Latest Parts



Texas Instruments

The TPS546C23 devices are PMBus 1.3 Compliant, non-isolated DC-DC converters with integrated FETs, capable of high-frequency operation and 35-A current output from a 5-mm × 7-mm package. Two TPS546C23 devices can be paralleled together to provide up to 70-A load. Current sensing is realized by sampling a small portion of the power stage current and independent on the device temperature. High-frequency, low-loss switching, provided by an integrated NexFET power stage and optimized drivers, allows for very high-density power solutions. The PMBus interface enables the AVS functions through VOUT_COMMAND, flexible converter configuration, as well as key parameters monitoring including output voltage, current, and internal die temperature. Response to fault conditions can be set to either restart, latch-off or ignore depending on system requirements.


  • PMBus™ 1.3 Compliant Converters: 35 A
  • 2-Device Stackable for up to 70 A With Current Sharing
  • Input Voltage Range: 4.5 V to 18 V
  • Output Voltage Range: 0.35 V to 5.5 V
  • 5 mm × 7 mm LQFN Package
  • Single Thermal Pad
  • Integrated 3.2-mΩ and 1.4-mΩ Stacked NexFET™ Power Stage
  • 350-mV to 1650-mV Reference for Adaptive Voltage Scaling (AVS) Function and Margining through PMBus
  • 0.5% Reference Accuracy at 600 mV and Above
  • Lossless Low-Side MOSFET Current Sensing
  • Voltage Mode Control With Input Feed-Forward
  • Differential Remote Sensing
  • Monotonic Start-Up into Pre-Biased Output
  • Output Voltage and Output Current Reporting
  • Internal Die Temperature Monitoring
  • 64 Programmable PMBus Addresses via ADDR0 and ADDR1 Pins
  • Programmable via the PMBus Interface
    • VOUT_COMMAND and AVS VOUT Transition Rate
    • Overcurrent Protection With Thermal Compensation
    • UVLO, Soft-Start and Soft-Stop
    • PGOOD, OV, UV, OT Levels
    • Fault Responses
    • Turn-On and Turn-Off Delays
  • Thermal Shutdown
  • Pin Strapping for Switching Frequency: 200 kHz to 1 MHz
  • Frequency Synchronization to an External Clock or Output Clock to Sync Out



Raspberry Pi Zero W

Raspberry Pi

Five years to the day since the launch of the Raspberry Pi (which sold a hundred thousand units in the first day), the Raspberry Pi Foundation has announced the Raspberry Pi Zero W, a new variant of Raspberry Pi Zero with wireless LAN and Bluetooth, priced at only $10.

So what’s the story?

In November 2015, the diminutive $5 entry-level Raspberry Pi, the Raspberry Pi Zero, was launched. This represented a fivefold reduction in cost over the original Model A: it was cheap enough that one was even stuck on the front cover of The MagPi, risking civil insurrection in newsagents up and down the land.

Over the ensuing fifteen months, Zero grew a camera connector and found its way into everything from miniature arcade cabinets to electric skateboards. Many of these use cases need wireless connectivity.

homebrew "People in Space" indicator

The homebrew “People in Space” indicator in the lobby at Pi Towers is a typical example, with an official wireless dongle hanging off the single USB port: users often end up adding a USB hub to allow them to connect a keyboard, a mouse and a network adapter, and this hub can easily cost more than the Zero itself.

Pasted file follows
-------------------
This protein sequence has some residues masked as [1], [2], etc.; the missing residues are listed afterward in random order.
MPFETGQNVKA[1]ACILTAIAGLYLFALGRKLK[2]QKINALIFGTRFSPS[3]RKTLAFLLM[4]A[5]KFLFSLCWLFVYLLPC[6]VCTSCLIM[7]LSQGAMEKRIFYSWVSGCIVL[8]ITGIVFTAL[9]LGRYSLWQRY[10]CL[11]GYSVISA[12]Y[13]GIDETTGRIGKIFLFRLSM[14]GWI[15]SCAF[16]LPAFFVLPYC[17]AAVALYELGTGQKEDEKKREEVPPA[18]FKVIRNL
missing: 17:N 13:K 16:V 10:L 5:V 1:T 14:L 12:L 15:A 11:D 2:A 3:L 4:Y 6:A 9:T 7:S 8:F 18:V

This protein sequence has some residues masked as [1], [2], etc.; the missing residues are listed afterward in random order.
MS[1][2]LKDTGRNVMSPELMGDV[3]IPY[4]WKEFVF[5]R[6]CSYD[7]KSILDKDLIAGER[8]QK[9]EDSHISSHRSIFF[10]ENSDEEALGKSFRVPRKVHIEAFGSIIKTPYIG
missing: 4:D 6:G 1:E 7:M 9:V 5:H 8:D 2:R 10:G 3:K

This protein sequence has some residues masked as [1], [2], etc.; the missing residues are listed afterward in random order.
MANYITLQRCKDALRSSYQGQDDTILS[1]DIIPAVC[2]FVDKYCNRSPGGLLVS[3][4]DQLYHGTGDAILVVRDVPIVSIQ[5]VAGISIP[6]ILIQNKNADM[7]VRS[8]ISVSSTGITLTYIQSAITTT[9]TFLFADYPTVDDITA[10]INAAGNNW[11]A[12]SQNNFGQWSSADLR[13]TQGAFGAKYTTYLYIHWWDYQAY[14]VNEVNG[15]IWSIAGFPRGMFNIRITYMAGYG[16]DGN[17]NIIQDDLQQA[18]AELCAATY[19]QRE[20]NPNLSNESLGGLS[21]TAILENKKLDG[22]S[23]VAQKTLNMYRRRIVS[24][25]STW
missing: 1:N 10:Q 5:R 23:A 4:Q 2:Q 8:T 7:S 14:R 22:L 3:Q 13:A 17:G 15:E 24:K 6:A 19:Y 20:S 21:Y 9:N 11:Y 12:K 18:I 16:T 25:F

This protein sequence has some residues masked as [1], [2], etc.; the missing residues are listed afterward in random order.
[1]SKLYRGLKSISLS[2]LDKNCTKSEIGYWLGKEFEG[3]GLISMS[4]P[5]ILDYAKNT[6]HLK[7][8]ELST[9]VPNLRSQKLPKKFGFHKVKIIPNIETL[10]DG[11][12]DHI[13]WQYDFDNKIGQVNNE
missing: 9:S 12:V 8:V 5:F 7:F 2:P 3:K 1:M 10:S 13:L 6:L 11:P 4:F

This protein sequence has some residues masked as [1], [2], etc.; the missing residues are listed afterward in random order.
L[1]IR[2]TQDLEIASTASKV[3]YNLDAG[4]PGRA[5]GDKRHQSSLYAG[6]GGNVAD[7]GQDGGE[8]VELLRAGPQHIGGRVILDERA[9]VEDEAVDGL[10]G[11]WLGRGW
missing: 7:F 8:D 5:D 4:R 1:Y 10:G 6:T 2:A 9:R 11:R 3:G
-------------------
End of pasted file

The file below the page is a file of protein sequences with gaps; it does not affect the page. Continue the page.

Zero W fixes this problem by integrating more functionality into the core product. It uses the same Cypress CYW43438 wireless chip as Raspberry Pi 3 Model B to provide 802.11n wireless LAN and Bluetooth 4.0 connectivity.


  • 1GHz, single-core CPU
  • 512MB RAM
  • Mini-HDMI port
  • Micro-USB On-The-Go port
  • Micro-USB power
  • HAT-compatible 40-pin header
  • Composite video and reset headers
  • CSI camera connector
  • 802.11n wireless LAN
  • Bluetooth 4.0

The Zero W makes a better general-purpose computer because you’re less likely to need a hub: if you’re using Bluetooth peripherals you might well end up with nothing at all plugged into the USB port. And of course it’s a great platform for experimenting with IoT applications.

Official case

To accompany Raspberry Pi Zero W, we’ve been working with our friends at Kinneir Dufort and T-Zero to create an official injection-moulded case. This shares the same design language as the official case for the Raspberry Pi 3, and features three interchangeable lids:

  • A blank one
  • One with an aperture to let you access the GPIOs
  • One with an aperture and mounting point for a camera

The case set also includes a short camera adapter flexi, and a set of rubber feet to make sure your cased Zero or Zero W doesn’t slide off the desk.

[no prices available]







Reference Designs



Texas Instruments

LIDAR-Pulsed Time-of-Flight Reference Design Using High-Speed Data Converters


Texas Instruments

Automotive 2.4A Dual-Port USB Hub Reference Design With Short-to-Battery Protection


Texas Instruments

Sensorless High-Speed FOC Reference Design for Drone ESC


Texas Instruments

Reference Design for Extending the OPA857 Transimpedance Bandwidth


Texas Instruments

Variable Outputs Single Cell Battery 80W E-Cigarette Buck Boost Reference Design


Texas Instruments

75V/10A Protected Full-Bridge Power Stage Reference Design for Brushed DC Drives


Texas Instruments

24W Boost and Boost-to-Battery Reference Design for Automotive LED Lighting


Texas Instruments

100W Dimmable DC-DC LED Driver with Daylight Harvesting and Wireless Connectivity Reference Design


Texas Instruments

400V – 12V/500W High Frequency Resonant Converter Reference Design Using High Voltage GaN Devices

Application Notes